Sergey Radchenko is an expert on Russian foreign and security policies at the Johns Hopkins School of Advanced International Studies in Bologna, Italy. A professor and historian, he has written on politics and international sports.
Radchenko was born in the former Soviet Union near the Chinese border and grew up on the island of Sakhalin in the northern Pacific.
In an email exchange with TSN, he offered his perspective on how Vladimir Putin has stepped up repression inside Russia’s borders and about Ukraine's recent request that Canada stop granting new visas and work permits to Russian athletes.
The following transcript has been edited for clarity and length.
TSN: How deeply do you think the Russian government would care about NHL players and other pro athletes being barred from working in North America? And what risks might Russian athletes in North America be taking by being openly critical of Putin?
Radchenko: “I have very strong doubts that Putin would care about NHL players being kicked out of Canada to be frank. This would not be on their list of concerns. As for your other question, I think it is becoming more difficult to speak out. There are new threats being made by the Prosecutor General’s office in relation to the criticism of the war in Ukraine that basically make it treason to speak the truth.”
TSN: A Russian F1 driver was banned last week from the British Grand Prix. Norway is banning Russians from upcoming skiing competitions. If the U.S., Canada and U.K. banned all Russian athletes, would this be a pressure point, in your opinion? Might Russia's exclusion from all Western sport be an effective pressure point as it was with South Africa during apartheid?
Radchenko: “It’s not going to do any good in the short to medium term. Instead, what we are likely to see is the narrative that Russia is being unfairly targeted (as we saw in connection with the doping bans.) For example, I don’t doubt that the decision not to allow Russia’s Paralympic team to join the Games in Beijing will be interpreted in this manner. It helps the regime by feeding into the victimhood narrative. Over the long term, however, I think these measures are helpful insofar as the Russians will properly realize that they are international pariahs.”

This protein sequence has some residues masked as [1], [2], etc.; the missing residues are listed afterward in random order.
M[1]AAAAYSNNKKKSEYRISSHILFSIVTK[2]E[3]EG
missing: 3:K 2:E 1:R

TSN: If a western government asked you for advice about whether to stop granting work permits and visas to Russian athletes what would you say? And what about the Russian pro athletes already here playing pro sports?
Radchenko: “I think there is something called collective responsibility. Sanctions target all Russians, no matter whether they support Putin or oppose him. By the same token, those who are being denied their visas suffer regardless of whether they are supportive of the regime or are deeply opposed. These are unprecedented times, and unfortunately there is a price to pay if you are a national of a country that is engaged in a brutal war against its neighbour. Do I like this (as a national of Russia)? I don’t know. A part of me says it’s deeply unfair. But a part of me says that we (Russia) brought it upon ourselves and there’s simply nothing that can be done. I don’t think, by the way, that this will alter Putin’s behaviour in the least.”
TSN: What is a high-profile Russian athlete to do? Many are now being asked regularly for a comment on the war in Ukraine and whether they condemn it. For those who have families/parents still in Russia, what's the best way for them to handle this and what should/can they say?
Radchenko: “As someone in a similar situation (a Russian academic with family in Russia), I have been outspoken in my condemnation of this war. Is this risky? Yes. For example, I don’t think I can safely go back to Russia now without risking a lengthy prison term. I am also worried about my loved ones in Russia. But then, I also can’t keep quiet in the face of such brutalities being perpetrated, supposedly in my name.”